Courtesy of The Daily Progress

Special Teams Execution: Despite difficult days for the offense and defense, the Virginia special teams unit actually had an excellent day. Punter Lester Coleman, whose seven punts averaged over 52 yards apiece, was busy early and often, and without him, it might have been even easier for Boston College. His first two punts were downed inside the 10-yard line, and the Eagles tallied only six total punt return yards. Kicker AJ Mejia did all that asked of him – he hit a career-long 38-yard field goal in the second half, and converted his only extra point attempt of the day. The return men were also effective: wide receiver Joe Reed took a kickoff back for 42 yards, and running back Daniel Hamm averaged a healthy 6.3 yards per punt return. Special teams play has steadily improved as the season has progressed, and they were the lone bright spot on an otherwise dreary afternoon.

Courtesy of The Sabre

Player of the Game: WR Olamide Zaccheaus

Courtesy of USA Today

Lester Coleman had a nice day, and safety Quin Blanding had 13 tackles to move just four shy of becoming the all-time leading tackler in Virginia football history. But wide receiver Olamide Zaccheaus was the most consistently impactful performer for the Cavaliers. He had six receptions for 57 yards, and added 12 more yards on the ground; more importantly, he converted two first-downs on Virginia’s only scoring drive, and drew a pass interference penalty that put that ‘Hoos on the 2-yard line and allowed Reed to dive over the goal line for the only touchdown of the day.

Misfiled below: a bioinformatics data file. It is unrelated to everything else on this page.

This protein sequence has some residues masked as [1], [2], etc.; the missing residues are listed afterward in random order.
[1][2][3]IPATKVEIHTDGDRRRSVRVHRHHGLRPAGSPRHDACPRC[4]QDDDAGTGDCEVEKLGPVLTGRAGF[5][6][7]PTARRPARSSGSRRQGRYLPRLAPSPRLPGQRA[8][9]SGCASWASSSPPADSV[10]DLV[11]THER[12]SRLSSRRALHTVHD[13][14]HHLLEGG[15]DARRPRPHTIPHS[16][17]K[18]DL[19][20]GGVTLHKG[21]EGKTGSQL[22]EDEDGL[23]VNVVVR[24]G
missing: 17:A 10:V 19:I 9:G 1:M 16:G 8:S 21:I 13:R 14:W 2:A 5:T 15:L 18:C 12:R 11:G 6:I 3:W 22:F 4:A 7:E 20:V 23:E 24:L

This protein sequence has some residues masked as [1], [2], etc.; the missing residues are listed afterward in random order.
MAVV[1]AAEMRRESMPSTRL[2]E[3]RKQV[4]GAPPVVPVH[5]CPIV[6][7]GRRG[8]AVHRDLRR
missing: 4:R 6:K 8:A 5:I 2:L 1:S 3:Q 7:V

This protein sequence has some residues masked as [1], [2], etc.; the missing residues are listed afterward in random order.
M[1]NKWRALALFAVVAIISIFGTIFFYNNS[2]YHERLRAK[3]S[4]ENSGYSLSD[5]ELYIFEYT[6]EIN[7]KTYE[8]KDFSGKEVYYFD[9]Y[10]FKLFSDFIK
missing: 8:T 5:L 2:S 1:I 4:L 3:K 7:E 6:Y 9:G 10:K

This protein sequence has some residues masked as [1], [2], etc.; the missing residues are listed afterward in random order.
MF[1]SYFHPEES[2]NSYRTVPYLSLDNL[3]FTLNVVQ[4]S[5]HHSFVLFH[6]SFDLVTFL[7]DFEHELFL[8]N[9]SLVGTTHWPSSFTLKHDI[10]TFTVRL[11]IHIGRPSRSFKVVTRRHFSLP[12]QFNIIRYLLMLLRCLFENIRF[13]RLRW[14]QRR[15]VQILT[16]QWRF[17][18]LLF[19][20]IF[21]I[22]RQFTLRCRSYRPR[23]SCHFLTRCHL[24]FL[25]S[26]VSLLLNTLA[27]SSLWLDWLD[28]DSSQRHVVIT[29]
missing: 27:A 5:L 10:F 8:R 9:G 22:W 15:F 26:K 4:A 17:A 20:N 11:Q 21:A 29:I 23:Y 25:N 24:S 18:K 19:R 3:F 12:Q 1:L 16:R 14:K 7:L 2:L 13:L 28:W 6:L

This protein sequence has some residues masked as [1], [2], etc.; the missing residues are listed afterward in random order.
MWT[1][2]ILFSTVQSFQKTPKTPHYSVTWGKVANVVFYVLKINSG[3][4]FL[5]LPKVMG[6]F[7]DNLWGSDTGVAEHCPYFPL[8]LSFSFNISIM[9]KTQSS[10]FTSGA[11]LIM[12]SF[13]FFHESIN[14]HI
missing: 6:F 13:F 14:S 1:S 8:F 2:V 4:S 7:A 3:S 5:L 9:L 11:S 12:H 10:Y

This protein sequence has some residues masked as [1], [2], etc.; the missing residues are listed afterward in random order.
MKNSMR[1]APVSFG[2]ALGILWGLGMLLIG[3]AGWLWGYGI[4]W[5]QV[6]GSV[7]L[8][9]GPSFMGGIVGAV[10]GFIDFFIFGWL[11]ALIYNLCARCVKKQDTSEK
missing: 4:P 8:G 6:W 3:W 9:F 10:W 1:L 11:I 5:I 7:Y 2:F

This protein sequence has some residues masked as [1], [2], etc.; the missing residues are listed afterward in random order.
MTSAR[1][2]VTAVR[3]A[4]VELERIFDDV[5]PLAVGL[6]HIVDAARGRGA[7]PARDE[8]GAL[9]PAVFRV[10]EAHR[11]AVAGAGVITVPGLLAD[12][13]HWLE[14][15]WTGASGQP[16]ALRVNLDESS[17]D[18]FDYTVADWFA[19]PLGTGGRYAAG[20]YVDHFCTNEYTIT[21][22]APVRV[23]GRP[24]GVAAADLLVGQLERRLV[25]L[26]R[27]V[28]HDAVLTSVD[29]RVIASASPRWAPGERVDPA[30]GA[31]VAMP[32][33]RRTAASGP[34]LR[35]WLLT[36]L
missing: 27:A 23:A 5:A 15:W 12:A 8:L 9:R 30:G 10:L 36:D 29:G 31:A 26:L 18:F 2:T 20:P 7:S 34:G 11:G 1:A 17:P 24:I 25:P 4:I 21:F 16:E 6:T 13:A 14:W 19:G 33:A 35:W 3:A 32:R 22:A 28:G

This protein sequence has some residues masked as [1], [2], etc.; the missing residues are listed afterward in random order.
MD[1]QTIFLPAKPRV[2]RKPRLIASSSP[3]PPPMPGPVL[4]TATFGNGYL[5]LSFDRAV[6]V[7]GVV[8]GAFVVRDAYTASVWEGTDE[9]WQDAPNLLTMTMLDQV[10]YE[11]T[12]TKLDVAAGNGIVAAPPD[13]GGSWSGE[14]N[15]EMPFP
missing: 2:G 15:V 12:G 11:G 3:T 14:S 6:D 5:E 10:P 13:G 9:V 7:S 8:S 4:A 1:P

Next Week: Saturday, October 28th vs. Pittsburgh (3-5), 12:30pm EST at Heinz Field

Courtesy of The Sabre

The Cavaliers will again look to qualify for a bowl game when they head to Pennsylvania to play the Pittsburgh Panthers on Saturday. Pitt, who had lost four of their previous five games going into Week Eight, went down to Durham and upset Duke behind a monster day from running back Darrin Hall. Hall rushed for 254 yards and three touchdowns, including scoring plays of 79 and 92 yards. Expect the Panthers to lean on their ground game – starting quarterback Max Browne had season-ending shoulder surgery two weeks ago, forcing sophomore quarterback Ben DiNucci into a starting role a year earlier than expected. The Panther defense has had a rough start to the season, allowing opposing offenses to score over 31 points and gain nearly 445 total yards per game. As usual, Virginia will need to establish Jordan Ellis and the ground game early if the offense is to get back on track. Despite a poor showing against the Eagles, the ‘Hoos will have a good chance to do just that, as Pitt allows 176 rushing yards per game. A return of the power running game will hopefully allow the Cavalier offense to get back on track.